It’s one of the buzz words of the day.
So much depends on it.
At every turn, be it in health care, or in education, in life-style, or in television programming …
What counts is
Choose the treatment you receive in hospital.
Choose the school your children go to.
The snag is ‘choice’ is not as simple as that.
All sorts of things limit the choices we can make.
Circumstances we find ourselves in, our state of health.
We are free to choose – but our choices are limited.
In those last words of Moses to the people as they stand on the threshold of the Promised Land, it all boils down to choice.
But the choice is quite a stark one.
In a sense it is the greatest freedom, the greates gift God gives.
But in another sense it is a choice that is presented to us. It is not one we devise for ourselves.
It is one, however, that is realistic.
It is one that is within the grasp of each one of us.
Surely, this commandment that I am commanding you today is not too hard for you, nor is it too far away. 12It is not in heaven, that you should say, ‘Who will go up to heaven for us, and get it for us so that we may hear it and observe it?’ 13Neither is it beyond the sea, that you should say, ‘Who will cross to the other side of the sea for us, and get it for us so that we may hear it and observe it?’ 14No, the word is very near to you; it is in your mouth and in your heart for you to observe.
So what is the choice?
See, I have set before you today life and prosperity, death and adversity.
That’s a pretty stark choice.
It is also a no-brainer.
We touch something now that rounds off the whole of the Torah, the books of the Law. But it is also something that is going to run like a strand through the next section of the Old Testament.
For the moment we will take it at it’s face value. But whole books of the Old Testament are devoted to the difficulties this choice poses to us. We’ll come to those in due course.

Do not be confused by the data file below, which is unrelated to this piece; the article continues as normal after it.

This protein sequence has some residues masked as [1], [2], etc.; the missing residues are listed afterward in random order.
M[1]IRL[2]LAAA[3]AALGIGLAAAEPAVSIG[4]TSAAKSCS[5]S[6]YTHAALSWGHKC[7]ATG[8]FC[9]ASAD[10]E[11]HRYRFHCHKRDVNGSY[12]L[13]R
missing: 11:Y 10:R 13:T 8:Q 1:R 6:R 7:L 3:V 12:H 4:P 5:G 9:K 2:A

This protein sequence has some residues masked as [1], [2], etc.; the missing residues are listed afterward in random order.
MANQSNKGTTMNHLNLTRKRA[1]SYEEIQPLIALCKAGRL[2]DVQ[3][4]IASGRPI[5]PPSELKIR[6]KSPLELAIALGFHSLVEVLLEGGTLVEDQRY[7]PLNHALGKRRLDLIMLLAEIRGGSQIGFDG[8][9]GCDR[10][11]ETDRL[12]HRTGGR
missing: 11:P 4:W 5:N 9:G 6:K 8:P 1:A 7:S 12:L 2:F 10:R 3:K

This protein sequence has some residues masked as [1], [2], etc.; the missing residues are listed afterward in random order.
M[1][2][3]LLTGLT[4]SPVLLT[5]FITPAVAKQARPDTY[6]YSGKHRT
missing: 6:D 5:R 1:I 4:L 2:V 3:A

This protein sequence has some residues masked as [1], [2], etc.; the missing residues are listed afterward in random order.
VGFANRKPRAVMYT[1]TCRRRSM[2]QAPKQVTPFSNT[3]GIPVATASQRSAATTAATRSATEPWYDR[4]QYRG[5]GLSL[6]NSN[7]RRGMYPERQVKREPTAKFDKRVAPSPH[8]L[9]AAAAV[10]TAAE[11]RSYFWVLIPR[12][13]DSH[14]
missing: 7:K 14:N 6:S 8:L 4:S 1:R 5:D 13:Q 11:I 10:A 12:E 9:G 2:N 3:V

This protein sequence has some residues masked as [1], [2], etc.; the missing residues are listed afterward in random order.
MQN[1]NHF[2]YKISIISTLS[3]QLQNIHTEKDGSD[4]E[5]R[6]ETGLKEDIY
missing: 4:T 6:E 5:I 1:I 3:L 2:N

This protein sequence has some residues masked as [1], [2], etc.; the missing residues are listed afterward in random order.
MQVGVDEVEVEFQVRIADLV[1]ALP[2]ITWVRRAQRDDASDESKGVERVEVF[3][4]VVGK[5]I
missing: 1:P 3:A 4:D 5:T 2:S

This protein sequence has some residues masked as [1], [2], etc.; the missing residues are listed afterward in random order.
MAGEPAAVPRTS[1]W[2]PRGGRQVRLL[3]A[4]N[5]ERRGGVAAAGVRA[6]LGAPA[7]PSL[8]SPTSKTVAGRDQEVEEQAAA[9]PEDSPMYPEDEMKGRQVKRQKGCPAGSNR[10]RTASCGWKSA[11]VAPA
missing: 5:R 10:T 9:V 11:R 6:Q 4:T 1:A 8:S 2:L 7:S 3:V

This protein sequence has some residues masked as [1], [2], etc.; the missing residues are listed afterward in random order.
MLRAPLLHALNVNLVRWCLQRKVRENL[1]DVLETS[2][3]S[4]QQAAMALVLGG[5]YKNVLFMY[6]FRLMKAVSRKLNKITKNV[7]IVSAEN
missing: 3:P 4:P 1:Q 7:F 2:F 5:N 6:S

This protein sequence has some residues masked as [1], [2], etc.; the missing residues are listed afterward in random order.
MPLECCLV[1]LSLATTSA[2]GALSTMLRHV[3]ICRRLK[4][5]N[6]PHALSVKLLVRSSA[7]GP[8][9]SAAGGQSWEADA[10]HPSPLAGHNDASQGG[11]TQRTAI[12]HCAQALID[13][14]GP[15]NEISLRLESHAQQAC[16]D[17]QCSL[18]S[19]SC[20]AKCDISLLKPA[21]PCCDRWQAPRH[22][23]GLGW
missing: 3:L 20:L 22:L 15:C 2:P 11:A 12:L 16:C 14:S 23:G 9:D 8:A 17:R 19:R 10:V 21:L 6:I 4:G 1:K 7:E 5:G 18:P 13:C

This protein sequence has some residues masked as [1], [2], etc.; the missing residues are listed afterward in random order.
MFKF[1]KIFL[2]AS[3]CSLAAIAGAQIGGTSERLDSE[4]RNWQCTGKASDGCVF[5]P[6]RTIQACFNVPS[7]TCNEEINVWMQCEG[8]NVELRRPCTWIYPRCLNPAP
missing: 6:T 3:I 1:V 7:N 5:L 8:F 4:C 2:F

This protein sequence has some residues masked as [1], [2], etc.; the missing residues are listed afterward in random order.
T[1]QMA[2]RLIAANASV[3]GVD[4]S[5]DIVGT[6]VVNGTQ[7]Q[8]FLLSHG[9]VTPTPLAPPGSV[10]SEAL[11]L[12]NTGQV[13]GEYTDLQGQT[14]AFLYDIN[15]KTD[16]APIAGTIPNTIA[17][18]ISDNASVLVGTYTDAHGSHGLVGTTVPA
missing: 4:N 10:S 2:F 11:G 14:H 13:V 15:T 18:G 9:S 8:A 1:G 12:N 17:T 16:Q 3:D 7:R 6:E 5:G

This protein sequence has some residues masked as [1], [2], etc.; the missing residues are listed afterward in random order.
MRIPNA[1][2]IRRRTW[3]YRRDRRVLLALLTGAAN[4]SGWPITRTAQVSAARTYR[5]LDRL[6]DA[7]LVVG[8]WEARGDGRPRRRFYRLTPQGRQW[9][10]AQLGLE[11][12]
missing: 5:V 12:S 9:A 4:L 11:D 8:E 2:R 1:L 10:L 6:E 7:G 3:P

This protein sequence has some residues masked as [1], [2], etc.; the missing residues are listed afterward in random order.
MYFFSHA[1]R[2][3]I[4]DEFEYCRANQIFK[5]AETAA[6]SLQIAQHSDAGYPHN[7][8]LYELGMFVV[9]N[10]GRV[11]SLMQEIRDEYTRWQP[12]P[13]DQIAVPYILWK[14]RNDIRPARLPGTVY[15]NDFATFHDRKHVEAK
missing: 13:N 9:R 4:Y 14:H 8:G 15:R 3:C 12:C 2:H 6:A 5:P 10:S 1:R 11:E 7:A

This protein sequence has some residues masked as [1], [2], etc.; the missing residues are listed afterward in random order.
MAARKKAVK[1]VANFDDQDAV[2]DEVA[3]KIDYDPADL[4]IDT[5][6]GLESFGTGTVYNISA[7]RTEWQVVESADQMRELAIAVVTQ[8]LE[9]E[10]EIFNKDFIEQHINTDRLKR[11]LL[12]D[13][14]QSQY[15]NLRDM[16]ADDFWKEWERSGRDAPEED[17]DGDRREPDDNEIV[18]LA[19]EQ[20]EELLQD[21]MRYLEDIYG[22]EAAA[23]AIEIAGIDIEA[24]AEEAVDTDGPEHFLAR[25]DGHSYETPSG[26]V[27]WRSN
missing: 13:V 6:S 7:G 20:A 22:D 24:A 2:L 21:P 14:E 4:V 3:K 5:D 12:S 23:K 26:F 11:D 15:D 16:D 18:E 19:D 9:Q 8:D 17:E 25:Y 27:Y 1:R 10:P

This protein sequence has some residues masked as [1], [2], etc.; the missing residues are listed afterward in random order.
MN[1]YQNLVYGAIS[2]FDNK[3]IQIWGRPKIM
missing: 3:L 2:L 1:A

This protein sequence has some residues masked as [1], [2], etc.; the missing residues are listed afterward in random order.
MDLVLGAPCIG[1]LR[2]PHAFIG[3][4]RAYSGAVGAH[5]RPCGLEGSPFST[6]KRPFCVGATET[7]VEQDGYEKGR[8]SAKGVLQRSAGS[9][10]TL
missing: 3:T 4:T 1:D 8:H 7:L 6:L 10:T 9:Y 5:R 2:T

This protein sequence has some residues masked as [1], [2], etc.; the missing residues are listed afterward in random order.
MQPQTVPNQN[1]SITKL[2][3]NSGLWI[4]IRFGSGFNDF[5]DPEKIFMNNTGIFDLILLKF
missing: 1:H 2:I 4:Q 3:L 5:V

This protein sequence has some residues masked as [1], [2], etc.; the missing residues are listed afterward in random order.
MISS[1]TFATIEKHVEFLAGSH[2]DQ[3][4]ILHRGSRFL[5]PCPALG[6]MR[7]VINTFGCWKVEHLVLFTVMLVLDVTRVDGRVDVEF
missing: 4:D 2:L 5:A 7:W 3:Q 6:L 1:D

If you obey the commandments of the LORD your God* that I am commanding you today, by loving the LORD your God, walking in his ways, and observing his commandments, decrees, and ordinances, then you shall live and become numerous, and the LORD your God will bless you in the land that you are entering to possess. 17But if your heart turns away and you do not hear, but are led astray to bow down to other gods and serve them, 18I declare to you today that you shall perish; you shall not live long in the land that you are crossing the Jordan to enter and possess.
That’s it – that’s the choice.
That’s the key.
That way things fall into place. Things work. Things hang together.
I call heaven and earth to witness against you today that I have set before you life and death, blessings and curses. Choose life so that you and your descendants may live, 20loving the LORD your God, obeying him, and holding fast to him; for that means life to you and length of days, so that you may live in the land that the LORD swore to give to your ancestors, to Abraham, to Isaac, and to Jacob.
That’s the key.
But what does that involve.
This is the fundamental life choice.
To follow God.
There is at this moment a link – obey God, all goes well. Disobey God all goes badly. That is the theme that’s going to run through the next few hooks. And it is as a general truth, the insight that goes to the heart of our faith.
The difficulty I spoke of is that it doesn’t always work out that way. So often it is those who disobey God who get away with it, and those who obey God have the hardest of hard times. That’s the big issue that the likes of the Book of Job grapple with.
Jesus is very aware of this fundamental choice – the command is there to Love God, Love Neighbour. He then takes that so much further. But he knows that God is there as much for the person who is facing hard times.
In fact, Jesus’ insight is that when things go really well that is the point at which corruption all sorts of things set in and things begin to fall apart.
He too sets out the blessings and the curses in no uncertain terms.